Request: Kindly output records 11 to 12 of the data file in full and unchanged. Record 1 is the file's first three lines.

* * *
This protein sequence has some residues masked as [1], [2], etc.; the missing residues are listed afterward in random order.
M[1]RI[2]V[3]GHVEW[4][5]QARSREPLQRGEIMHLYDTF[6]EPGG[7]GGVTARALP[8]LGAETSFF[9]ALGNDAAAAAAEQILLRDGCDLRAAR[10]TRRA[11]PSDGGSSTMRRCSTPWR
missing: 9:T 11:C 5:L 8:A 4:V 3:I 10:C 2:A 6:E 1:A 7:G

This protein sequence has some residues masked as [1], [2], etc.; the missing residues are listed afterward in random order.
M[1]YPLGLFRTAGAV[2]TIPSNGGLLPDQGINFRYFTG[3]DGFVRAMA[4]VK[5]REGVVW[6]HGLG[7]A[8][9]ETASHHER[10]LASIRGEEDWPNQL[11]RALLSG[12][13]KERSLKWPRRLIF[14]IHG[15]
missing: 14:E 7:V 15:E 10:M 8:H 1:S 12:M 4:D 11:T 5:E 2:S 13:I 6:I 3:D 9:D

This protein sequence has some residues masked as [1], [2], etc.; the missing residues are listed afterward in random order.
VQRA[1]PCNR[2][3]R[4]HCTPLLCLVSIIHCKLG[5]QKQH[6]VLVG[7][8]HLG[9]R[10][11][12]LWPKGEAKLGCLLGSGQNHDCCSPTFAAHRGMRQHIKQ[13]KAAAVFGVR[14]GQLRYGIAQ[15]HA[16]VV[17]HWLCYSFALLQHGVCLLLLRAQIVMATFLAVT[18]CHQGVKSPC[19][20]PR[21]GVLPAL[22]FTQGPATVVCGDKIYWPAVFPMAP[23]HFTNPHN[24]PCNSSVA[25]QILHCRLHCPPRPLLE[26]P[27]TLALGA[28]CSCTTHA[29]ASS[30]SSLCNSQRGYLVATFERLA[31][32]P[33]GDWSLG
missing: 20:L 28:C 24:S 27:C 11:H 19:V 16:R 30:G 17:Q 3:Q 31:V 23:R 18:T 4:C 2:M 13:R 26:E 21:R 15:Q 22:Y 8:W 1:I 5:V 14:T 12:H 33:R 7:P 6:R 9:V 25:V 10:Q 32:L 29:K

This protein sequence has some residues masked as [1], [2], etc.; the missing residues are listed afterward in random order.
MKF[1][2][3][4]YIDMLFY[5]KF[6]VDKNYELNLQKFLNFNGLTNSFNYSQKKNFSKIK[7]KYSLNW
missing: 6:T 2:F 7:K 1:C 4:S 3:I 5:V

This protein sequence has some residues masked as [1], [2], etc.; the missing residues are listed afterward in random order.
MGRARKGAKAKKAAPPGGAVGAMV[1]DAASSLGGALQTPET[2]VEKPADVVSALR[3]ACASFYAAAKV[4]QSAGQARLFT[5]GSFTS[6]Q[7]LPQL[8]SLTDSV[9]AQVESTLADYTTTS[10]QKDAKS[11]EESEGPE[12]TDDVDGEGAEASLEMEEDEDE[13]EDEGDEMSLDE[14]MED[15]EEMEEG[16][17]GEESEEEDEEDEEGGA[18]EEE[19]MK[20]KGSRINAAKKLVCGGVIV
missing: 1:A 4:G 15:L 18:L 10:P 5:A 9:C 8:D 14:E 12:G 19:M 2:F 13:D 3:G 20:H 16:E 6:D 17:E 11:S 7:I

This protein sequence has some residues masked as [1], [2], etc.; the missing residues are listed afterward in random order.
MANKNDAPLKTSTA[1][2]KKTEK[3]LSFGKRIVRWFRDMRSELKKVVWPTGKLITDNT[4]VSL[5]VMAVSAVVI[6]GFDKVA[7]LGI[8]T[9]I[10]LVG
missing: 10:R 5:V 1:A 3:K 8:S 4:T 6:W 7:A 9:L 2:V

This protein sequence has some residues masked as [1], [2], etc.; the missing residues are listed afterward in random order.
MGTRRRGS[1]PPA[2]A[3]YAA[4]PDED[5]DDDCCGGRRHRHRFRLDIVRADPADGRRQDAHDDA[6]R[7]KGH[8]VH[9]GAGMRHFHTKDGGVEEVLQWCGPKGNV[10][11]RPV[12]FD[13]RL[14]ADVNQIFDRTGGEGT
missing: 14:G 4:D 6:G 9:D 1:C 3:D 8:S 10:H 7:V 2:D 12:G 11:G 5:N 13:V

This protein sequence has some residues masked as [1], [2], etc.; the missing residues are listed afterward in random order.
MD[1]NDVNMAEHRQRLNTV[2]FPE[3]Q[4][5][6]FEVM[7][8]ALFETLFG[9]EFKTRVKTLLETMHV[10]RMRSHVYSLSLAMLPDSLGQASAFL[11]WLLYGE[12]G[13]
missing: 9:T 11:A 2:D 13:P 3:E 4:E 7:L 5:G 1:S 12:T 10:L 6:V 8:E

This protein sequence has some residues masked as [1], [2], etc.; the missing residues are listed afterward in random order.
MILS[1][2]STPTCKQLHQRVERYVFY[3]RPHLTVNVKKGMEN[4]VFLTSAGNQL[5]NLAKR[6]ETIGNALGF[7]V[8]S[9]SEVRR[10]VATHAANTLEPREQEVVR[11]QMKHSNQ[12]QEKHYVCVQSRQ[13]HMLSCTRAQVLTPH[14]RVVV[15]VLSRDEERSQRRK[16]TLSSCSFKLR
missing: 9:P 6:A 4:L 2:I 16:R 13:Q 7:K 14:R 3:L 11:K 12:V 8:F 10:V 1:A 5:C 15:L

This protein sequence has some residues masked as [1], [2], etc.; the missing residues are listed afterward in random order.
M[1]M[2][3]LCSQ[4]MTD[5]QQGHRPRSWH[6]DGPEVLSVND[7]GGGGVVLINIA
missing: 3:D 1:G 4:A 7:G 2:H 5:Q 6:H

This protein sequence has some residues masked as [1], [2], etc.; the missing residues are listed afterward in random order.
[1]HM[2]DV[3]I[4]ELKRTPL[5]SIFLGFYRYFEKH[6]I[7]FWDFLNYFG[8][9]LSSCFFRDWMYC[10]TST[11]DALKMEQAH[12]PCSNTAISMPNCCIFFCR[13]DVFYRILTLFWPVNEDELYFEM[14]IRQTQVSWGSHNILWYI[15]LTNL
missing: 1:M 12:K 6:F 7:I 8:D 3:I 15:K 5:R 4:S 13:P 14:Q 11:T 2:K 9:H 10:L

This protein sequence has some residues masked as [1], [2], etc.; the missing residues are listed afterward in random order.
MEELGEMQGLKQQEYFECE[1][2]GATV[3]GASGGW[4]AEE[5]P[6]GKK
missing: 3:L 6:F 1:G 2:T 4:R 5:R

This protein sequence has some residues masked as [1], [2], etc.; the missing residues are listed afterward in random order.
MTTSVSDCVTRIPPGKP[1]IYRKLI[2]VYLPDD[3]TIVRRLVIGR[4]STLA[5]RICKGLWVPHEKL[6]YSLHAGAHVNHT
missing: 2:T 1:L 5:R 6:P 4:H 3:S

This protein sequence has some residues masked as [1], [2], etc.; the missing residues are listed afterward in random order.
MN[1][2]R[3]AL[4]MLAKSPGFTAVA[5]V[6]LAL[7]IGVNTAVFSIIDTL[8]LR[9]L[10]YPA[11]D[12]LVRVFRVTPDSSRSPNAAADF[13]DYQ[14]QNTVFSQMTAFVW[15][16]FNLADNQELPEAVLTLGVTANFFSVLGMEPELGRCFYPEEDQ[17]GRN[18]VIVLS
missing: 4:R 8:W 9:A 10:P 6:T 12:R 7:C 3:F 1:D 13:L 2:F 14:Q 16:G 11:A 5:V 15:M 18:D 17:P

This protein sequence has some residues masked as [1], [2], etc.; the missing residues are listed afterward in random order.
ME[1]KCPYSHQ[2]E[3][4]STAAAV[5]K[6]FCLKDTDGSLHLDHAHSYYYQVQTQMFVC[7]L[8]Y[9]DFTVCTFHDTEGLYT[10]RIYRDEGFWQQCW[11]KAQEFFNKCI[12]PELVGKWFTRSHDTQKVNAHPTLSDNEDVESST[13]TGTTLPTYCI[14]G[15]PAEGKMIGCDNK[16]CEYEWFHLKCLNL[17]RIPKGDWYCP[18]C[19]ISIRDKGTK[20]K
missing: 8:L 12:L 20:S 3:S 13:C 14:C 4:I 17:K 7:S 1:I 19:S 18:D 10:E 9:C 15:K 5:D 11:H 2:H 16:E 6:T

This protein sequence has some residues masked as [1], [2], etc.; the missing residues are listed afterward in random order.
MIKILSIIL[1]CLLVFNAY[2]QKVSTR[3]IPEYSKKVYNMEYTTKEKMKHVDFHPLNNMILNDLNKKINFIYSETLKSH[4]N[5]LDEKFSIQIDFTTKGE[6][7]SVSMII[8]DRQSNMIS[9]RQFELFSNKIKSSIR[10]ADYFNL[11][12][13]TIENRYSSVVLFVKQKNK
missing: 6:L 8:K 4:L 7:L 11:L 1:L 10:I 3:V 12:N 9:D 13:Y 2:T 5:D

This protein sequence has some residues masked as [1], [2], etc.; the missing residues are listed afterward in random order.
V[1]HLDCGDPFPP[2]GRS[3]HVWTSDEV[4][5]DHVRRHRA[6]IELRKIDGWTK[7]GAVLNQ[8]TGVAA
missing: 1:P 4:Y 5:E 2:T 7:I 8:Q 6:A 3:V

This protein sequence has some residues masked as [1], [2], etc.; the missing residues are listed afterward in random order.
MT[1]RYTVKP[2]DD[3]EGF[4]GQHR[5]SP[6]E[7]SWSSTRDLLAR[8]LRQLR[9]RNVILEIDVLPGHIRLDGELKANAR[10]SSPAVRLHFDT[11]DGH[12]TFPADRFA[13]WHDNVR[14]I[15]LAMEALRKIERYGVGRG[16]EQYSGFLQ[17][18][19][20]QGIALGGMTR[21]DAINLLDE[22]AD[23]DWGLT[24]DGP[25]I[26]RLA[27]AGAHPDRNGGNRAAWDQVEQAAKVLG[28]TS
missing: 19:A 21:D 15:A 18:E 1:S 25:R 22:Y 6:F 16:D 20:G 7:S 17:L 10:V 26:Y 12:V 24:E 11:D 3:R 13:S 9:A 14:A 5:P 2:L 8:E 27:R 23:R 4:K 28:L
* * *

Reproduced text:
This protein sequence has some residues masked as [1], [2], etc.; the missing residues are listed afterward in random order.
[1]HM[2]DV[3]I[4]ELKRTPL[5]SIFLGFYRYFEKH[6]I[7]FWDFLNYFG[8][9]LSSCFFRDWMYC[10]TST[11]DALKMEQAH[12]PCSNTAISMPNCCIFFCR[13]DVFYRILTLFWPVNEDELYFEM[14]IRQTQVSWGSHNILWYI[15]LTNL
missing: 1:M 12:K 6:F 7:I 8:D 3:I 15:K 5:R 4:S 13:P 14:Q 11:T 2:K 9:H 10:L

This protein sequence has some residues masked as [1], [2], etc.; the missing residues are listed afterward in random order.
MEELGEMQGLKQQEYFECE[1][2]GATV[3]GASGGW[4]AEE[5]P[6]GKK
missing: 3:L 6:F 1:G 2:T 4:R 5:R